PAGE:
File Exchange Pick of the Week

Our best user submissions


Sean‘s pick this week is cell2underlying by MathWorks Parallel Computing Toolbox Team.




What is a datastore? You may have already seen me using one here.

Datastores, are a way to point at a collection of data and describe how they’re stored. You can create them for text files,
spreadsheets, images, databases, Hadoop, or anything you can write a reader for. This last option is my favorite because
it means I never need to write a kludgy for-loop over dir again.

Here’s a simple example with a directory containing 10 Excel files with fuel economy data:

ds = spreadsheetDatastore('.\data\*.xlsx')
ds = 

  SpreadsheetDatastore with properties:

                      Files: {
                              ... and 6 more
                     Sheets: ''
                      Range: ''

  Sheet Format Properties:
             NumHeaderLines: 0
          ReadVariableNames: true
              VariableNames: {'Year', 'MfrName', 'CarLine' ... and 21 more}
              VariableTypes: {'double', 'char', 'char' ... and 21 more}

  Properties that control the table returned by preview, read, readall:
      SelectedVariableNames: {'Year', 'MfrName', 'CarLine' ... and 21 more}
      SelectedVariableTypes: {'double', 'char', 'char' ... and 21 more}
                   ReadSize: 'file'

At this point, we have loaded no data. We can load it partially with read or entirely with readall:

T = readall(ds);

Now I have a table containing all 10 Excel sheets worth of data. Let’s find the most powerful car:

T(T.RatedHP==max(T.RatedHP), {'MfrName', 'CarLine', 'RatedHP'})
ans =

  2×3 table

              MfrName               CarLine     RatedHP
    ____________________________    ________    _______

    'Bugatti Automobiles S.A.S.'    'VEYRON'    1001   
    'Bugatti Automobiles S.A.S.'    'VEYRON'    1001   

Not too surprising.

Tall Arrays

I was able to read all of those files into MATLAB because they’re not particularly big and so no issue for the memory of my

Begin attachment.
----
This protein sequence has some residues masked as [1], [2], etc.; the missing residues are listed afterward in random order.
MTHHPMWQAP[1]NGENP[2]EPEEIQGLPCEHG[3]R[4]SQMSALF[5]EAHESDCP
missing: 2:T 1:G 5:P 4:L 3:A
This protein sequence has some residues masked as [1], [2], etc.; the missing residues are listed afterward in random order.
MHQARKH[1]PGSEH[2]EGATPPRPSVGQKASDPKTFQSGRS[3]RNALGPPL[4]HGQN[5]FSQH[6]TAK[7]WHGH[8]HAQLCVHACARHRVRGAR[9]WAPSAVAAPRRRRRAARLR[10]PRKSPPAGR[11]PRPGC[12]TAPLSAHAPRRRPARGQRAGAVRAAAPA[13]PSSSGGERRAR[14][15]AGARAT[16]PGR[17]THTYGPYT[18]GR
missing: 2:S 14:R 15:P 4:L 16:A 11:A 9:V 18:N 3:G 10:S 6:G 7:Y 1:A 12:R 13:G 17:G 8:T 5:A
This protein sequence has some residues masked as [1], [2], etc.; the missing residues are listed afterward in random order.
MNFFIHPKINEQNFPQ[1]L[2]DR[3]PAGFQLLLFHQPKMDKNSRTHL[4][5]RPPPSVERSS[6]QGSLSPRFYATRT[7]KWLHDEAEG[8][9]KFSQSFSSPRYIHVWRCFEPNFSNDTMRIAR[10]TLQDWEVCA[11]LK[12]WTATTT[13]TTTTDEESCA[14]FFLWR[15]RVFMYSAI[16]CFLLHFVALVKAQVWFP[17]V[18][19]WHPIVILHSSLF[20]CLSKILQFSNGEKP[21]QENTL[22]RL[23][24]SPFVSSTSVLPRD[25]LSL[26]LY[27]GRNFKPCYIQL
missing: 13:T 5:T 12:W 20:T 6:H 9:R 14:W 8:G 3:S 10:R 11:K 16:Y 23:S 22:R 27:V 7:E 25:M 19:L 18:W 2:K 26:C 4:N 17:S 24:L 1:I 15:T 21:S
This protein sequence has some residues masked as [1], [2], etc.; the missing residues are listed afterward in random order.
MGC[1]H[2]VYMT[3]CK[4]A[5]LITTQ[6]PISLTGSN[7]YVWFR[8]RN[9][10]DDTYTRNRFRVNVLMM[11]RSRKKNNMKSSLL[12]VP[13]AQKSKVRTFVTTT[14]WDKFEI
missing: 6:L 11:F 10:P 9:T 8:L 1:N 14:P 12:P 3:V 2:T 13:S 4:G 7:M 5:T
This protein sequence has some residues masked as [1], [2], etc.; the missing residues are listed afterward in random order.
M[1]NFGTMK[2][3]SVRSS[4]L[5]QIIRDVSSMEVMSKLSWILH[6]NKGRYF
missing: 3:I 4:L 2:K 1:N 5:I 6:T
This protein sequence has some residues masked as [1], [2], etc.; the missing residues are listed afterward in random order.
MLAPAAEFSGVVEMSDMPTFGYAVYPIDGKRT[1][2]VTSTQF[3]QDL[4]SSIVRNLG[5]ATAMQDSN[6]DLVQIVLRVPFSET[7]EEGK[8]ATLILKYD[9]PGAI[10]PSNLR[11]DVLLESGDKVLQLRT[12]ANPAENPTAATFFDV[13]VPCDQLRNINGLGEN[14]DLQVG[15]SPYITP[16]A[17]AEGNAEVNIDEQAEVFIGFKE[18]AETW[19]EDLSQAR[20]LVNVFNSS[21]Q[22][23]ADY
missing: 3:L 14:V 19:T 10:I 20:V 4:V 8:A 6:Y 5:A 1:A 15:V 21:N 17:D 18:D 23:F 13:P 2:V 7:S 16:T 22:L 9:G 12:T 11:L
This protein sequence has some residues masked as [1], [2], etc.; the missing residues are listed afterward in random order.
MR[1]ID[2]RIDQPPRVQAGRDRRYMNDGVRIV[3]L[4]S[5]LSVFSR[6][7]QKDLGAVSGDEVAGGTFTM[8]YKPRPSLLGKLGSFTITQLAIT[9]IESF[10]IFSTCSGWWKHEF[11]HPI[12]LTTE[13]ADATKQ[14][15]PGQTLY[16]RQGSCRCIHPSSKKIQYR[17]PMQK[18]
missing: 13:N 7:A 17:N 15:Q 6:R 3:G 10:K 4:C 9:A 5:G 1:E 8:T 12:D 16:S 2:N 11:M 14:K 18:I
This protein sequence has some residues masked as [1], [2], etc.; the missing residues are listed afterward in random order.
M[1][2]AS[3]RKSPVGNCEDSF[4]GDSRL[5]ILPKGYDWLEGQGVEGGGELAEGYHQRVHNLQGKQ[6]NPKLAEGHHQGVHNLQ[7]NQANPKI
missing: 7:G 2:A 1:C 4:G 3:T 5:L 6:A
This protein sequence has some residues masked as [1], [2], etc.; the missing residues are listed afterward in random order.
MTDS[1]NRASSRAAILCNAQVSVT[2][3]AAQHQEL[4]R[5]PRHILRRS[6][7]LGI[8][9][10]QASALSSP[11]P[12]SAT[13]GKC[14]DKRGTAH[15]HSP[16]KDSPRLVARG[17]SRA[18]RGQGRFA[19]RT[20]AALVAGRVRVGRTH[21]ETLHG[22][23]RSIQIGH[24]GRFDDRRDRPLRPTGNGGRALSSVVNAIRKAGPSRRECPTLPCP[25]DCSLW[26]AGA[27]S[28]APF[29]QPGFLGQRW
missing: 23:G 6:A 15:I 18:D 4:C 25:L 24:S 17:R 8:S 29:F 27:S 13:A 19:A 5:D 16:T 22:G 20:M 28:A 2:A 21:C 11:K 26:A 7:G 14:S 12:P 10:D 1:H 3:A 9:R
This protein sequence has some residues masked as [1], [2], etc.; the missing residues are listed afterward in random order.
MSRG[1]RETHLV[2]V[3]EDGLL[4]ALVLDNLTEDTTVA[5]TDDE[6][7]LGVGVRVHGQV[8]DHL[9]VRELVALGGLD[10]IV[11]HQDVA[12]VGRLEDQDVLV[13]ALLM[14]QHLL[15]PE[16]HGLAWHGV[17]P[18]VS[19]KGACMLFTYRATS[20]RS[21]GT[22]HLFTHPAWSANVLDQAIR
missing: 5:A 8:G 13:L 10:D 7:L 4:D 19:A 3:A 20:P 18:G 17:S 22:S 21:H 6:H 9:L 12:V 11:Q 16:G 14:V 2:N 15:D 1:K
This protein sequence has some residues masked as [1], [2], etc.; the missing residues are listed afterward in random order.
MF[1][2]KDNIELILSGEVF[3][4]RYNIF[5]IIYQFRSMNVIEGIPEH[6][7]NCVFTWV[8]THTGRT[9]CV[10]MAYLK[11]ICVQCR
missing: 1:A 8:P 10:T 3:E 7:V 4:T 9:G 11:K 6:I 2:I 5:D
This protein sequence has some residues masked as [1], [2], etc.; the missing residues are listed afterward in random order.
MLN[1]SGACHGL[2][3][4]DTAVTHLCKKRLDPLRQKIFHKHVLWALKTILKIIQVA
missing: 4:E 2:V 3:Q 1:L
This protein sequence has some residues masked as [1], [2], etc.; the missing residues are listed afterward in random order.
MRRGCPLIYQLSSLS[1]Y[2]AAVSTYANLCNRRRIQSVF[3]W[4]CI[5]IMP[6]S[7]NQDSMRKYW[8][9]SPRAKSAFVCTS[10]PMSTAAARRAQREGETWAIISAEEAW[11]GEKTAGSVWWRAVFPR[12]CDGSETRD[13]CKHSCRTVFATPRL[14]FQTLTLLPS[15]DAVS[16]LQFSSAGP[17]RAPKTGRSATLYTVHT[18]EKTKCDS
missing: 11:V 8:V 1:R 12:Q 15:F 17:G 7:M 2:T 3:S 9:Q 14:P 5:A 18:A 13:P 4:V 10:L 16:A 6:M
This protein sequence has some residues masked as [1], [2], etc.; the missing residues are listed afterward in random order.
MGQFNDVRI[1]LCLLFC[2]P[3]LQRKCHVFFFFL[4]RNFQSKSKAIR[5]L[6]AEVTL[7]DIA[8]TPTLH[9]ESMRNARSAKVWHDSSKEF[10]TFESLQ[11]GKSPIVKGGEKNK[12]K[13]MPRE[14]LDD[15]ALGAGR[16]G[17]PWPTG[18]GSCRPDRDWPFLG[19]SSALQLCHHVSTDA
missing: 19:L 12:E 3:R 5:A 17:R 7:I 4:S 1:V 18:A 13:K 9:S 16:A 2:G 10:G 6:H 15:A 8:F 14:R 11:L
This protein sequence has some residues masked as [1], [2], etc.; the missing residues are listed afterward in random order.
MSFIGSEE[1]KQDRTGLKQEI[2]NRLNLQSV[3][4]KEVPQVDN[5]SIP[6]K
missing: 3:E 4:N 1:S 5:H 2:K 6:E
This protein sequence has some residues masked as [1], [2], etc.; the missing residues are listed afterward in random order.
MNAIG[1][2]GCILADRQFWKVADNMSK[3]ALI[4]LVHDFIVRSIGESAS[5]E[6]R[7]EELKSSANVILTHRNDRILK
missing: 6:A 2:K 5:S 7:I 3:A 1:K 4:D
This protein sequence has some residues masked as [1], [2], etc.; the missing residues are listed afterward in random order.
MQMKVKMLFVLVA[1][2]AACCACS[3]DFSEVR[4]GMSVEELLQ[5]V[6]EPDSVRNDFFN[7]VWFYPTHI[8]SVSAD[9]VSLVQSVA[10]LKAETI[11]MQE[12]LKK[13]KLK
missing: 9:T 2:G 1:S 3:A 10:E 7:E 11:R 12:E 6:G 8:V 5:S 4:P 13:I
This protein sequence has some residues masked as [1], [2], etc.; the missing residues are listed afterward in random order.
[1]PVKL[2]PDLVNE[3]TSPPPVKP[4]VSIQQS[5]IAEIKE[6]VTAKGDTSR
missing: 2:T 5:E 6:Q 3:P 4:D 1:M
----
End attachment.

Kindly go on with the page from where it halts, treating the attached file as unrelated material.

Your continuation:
laptop. However, the main design case for datastores is to work with data that are way too big to fit in memory. Sitting
on top of a datastore, is something called a tall array that is an array that lives out of memory but that can be used like any other array in MATLAB. These tall arrays can
then represent Big Data of the size of whatever your favorite decimal prefix and live locally, on a cluster, cloud or in Spark/Hadoop.

Here’s the same example with a tall array.

T = tall(ds);
gather(T(T.RatedHP==max(T.RatedHP), {'MfrName', 'CarLine', 'RatedHP'}))
Evaluating tall expression using the Parallel Pool 'local':
- Pass 1 of 2: Completed in 2 sec
- Pass 2 of 2: Completed in 2 sec
Evaluation completed in 6 sec

ans =

  2×3 table

              MfrName               CarLine     RatedHP
    ____________________________    ________    _______

    'Bugatti Automobiles S.A.S.'    'VEYRON'    1001   
    'Bugatti Automobiles S.A.S.'    'VEYRON'    1001   

The only difference is the gather which actually forces MATLAB to hit the disk. Otherwise, it would defer evaluation. This allows other operations to be
queued up to minimize passes through the data and provide optimal performance.


So where does cell2underlying play into this? When building a tall array from a fileDatastore, you get back a cell array with the results for each file. If you want it “flattened” into the underlying format, like a
table for the above use-case, then use cell2underlying.

Here is an example where I want to build the tall array, but need a custom read function to parse the files created by a hardware

ds = fileDatastore('.\data\*.txt', 'ReadFcn', @readTestFile);
T =  tall(ds);
TF = cell2underlying(T);
whos T TF
  Name      Size            Bytes  Class    Attributes

  T         3x1                25  tall               
  TF        Mx2              1551  tall               

TF =

  M×2 tall table

    Time    Power
    ____    _____

    27      2.349
    28      2.349
    29      2.304
    30      2.286
    31      2.286
    32      2.304
    33      2.286
    34      2.286
    :       :
    :       :

With T, I would have to work with cell indexing.  For example, even a simple operation like taking the max becomes this:


Max is easy because the max is the max, I don’t have to weigh things by file size like a mean or standard deviation.

With TF I can operate directly on the table variables like below. Also note how for three calculations, it only hits the disk once!
This extends into more complicated operations as well like machine learning algorithms.

Pstd = std(TF.Power);
Pmean = mean(TF.Power);
Pmax = max(TF.Power);
[Pstd, Pmean, Pmax] = gather(Pstd, Pmean, Pmax)
Evaluating tall expression using the Parallel Pool 'local':
- Pass 1 of 1: Completed in 0 sec
Evaluation completed in 1 sec

Pstd =


Pmean =


Pmax =


To use cell2underlying, copy it into the following folder: [matlabroot '\toolbox\matlab\bigdata\@tall'] and then run rehash toolboxcache. You will need administrator privileges to copy it in. Alternatively, you can put it in an @tall folder anywhere on the MATLAB path.


Give it a try and let us know what you think here or leave a comment for The MathWorks Parallel Computing Toolbox Team.

Published with MATLAB® R2017a

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